<b>LIFE CHOICES:</b> <i>Over the River and Through the Woods</i> features a tight-knit Italian-America family in New Jersey whose old-world and new-world values are tested.

This month at the Plaza Playhouse Theater, director Jordana Lawrence takes on the generation gap with Joe DiPietro’s Over the River and Through the Woods. The production explores the bonds of familial relationships, specifically those between grandparents and their grandchildren.

DiPietro’s play features a tight-knit Italian-American family in New Jersey: four grandparents and their grandson, Nick. This close connection to family is an essential aspect of these characters’ lifestyles — Nick sees his grandparents every Sunday to share a meal. Yet as life moves forward, it becomes clear that their cheerful ritual cannot continue forever. Nick lands a job as a marketing executive across the country, and he’s ecstatic for the next big step in his life, but he also knows breaking the news to his grandparents will be challenging. As he feared, his grandparents see Nick’s choice to pursue the career opportunity as a betrayal; an abandonment of the family’s traditional values and a gross mismanagement of his life priorities.

Over the River illustrates how a generation gap is created when the cultural stagnation of one age group interacts with, but cannot progress with, a landscape of constantly evolving social norms. It examines how the new generation’s lack of adherence to antiquated cultural expectations can be a catalyst for misunderstanding and resentment between the old and the young. “When I started prepping for this show,” Lawrence said, “I realized that we have a generation gap now, and probably always will. Every generation brings to the table new ideas and ways to live their lives, and those of us on the other side of the mountain have a hard time understanding the differences. Most can’t. Today’s generation is all about technology, and there are things in this play that touch on that. In this play, the generational gap is between Nick and his grandparents, who can’t understand why he is moving across the country for a job. They never did. Maybe he won’t ever marry. They really can’t wrap their heads around it. That’s what made this play very interesting to me.”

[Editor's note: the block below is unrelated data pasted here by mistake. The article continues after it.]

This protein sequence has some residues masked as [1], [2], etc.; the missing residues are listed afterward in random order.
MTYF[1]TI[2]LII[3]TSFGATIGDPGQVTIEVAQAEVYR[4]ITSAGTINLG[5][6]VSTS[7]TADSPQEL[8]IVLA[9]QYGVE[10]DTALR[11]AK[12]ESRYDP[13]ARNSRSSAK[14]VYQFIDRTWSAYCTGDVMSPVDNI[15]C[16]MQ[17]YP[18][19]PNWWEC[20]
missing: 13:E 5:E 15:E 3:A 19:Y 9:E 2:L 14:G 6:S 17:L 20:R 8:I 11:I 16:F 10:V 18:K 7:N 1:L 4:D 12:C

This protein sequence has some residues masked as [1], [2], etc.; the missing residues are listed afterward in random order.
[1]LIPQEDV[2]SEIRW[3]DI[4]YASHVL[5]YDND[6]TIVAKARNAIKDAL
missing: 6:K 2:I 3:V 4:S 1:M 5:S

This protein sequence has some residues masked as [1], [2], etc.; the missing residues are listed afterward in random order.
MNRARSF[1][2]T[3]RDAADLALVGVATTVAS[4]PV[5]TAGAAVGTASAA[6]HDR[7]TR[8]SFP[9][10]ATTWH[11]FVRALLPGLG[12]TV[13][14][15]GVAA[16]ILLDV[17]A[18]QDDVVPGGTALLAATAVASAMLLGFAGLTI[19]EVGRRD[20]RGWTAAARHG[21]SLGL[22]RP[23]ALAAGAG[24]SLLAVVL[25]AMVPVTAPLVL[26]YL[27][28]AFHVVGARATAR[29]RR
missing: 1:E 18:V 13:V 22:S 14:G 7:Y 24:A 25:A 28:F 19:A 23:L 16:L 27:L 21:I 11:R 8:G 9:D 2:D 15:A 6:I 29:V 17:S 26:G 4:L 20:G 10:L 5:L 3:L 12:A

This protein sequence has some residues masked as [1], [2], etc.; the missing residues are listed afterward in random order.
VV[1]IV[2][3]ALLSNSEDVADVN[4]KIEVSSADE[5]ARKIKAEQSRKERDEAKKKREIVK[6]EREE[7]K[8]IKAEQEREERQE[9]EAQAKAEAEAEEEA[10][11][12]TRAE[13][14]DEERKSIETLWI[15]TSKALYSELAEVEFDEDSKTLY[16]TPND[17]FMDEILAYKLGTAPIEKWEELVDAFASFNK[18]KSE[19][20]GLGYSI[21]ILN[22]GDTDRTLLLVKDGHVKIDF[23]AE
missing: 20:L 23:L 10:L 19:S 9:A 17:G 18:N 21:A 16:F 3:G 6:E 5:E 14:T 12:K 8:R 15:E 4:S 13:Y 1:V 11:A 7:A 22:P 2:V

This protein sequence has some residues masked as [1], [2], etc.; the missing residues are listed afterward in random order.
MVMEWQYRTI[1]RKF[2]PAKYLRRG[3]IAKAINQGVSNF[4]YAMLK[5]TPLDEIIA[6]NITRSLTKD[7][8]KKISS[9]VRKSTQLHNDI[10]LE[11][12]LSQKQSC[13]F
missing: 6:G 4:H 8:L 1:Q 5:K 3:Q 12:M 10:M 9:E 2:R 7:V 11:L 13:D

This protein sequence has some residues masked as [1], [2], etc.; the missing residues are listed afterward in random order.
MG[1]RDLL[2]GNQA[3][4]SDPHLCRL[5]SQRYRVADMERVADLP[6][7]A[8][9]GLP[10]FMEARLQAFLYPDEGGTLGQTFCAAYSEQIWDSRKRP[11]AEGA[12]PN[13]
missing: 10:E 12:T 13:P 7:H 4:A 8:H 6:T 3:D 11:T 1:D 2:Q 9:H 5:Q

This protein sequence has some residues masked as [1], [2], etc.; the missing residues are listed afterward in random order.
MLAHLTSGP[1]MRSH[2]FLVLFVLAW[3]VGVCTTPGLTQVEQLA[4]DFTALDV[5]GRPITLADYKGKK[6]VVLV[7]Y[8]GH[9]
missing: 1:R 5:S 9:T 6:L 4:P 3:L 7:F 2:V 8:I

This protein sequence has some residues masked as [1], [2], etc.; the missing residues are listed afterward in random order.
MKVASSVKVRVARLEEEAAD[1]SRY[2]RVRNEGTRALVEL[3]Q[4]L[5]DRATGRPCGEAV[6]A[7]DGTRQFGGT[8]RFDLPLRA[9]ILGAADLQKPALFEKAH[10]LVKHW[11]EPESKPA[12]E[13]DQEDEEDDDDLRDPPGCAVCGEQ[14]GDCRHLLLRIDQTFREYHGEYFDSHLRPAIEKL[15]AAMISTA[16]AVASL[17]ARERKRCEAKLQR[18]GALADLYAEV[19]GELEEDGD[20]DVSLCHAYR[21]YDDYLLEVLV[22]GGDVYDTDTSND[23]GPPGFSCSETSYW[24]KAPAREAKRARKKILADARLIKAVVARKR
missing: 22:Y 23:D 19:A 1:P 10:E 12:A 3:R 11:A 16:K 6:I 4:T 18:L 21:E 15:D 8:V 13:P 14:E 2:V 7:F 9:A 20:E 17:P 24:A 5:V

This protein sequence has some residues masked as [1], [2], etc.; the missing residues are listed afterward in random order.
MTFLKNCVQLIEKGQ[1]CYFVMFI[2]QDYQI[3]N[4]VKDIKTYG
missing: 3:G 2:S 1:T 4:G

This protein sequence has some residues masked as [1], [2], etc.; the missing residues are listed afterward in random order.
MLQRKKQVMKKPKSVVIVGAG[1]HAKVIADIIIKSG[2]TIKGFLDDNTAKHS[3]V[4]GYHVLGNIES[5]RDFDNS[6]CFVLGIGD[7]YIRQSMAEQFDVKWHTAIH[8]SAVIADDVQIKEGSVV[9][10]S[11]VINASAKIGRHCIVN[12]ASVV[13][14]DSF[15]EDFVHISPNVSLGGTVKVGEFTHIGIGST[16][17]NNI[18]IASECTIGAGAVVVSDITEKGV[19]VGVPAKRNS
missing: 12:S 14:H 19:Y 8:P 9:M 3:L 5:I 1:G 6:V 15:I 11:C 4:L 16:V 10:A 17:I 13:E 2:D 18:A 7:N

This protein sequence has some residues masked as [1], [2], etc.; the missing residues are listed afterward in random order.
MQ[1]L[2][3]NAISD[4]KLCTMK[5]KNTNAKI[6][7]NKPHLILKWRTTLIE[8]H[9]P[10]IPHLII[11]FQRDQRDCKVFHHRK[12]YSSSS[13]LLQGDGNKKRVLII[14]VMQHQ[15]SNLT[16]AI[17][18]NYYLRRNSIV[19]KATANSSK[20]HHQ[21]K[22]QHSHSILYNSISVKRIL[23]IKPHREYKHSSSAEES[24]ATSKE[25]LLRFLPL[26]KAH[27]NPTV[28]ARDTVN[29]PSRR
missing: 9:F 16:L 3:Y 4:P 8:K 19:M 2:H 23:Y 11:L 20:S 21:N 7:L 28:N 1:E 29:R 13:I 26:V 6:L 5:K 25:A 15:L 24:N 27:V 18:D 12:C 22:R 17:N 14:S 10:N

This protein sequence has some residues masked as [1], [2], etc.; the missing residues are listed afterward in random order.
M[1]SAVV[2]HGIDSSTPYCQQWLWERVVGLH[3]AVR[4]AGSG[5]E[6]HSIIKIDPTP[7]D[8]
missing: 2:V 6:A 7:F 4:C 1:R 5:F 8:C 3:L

Lawrence sees Over the River as a drama with comedic moments that occur naturally through the quirks of the characters. Often these instances of humor manifest in how the four grandparents manage their emotional responses to Nick’s impending departure. Frank, Aida, Nunzio, and Emma devise a series of devious, albeit harmless, plots to manipulate Nick into staying in town — including an attempt at playing matchmaker. If Nick won’t stay in Jersey for the family, maybe he’ll be more tempted by the attractive woman they invite to dinner. Director Lawrence also appreciates the aspects of the story that are unexpected. “The author didn’t do what I thought,” she admitted of the play’s conclusion. “He didn’t cop out. He made it real.”

Over the River and Through the Woods is a play that’s produced relatively infrequently, so it will be a fresh storytelling experience for most audiences. It demonstrates themes of progress and change within the tight bonds of family and presents a relatable, meaningful tale of growing up and moving away. The play features Gene Garia, Judy Mulford, Enrique A. Bobadilla, Jennifer Marco, Asa Olsson, and Ken Volok.


Over the River and Through the Woods runs July 17-26 at the Plaza Playhouse Theater, 4916 Carpinteria Avenue, Carpinteria. For tickets, call (805) 684-6380 or see plazatheatercarpinteria.com.


Please note this login is to submit events or press releases. Use this page here to login for your Independent subscription

Not a member? Sign up here.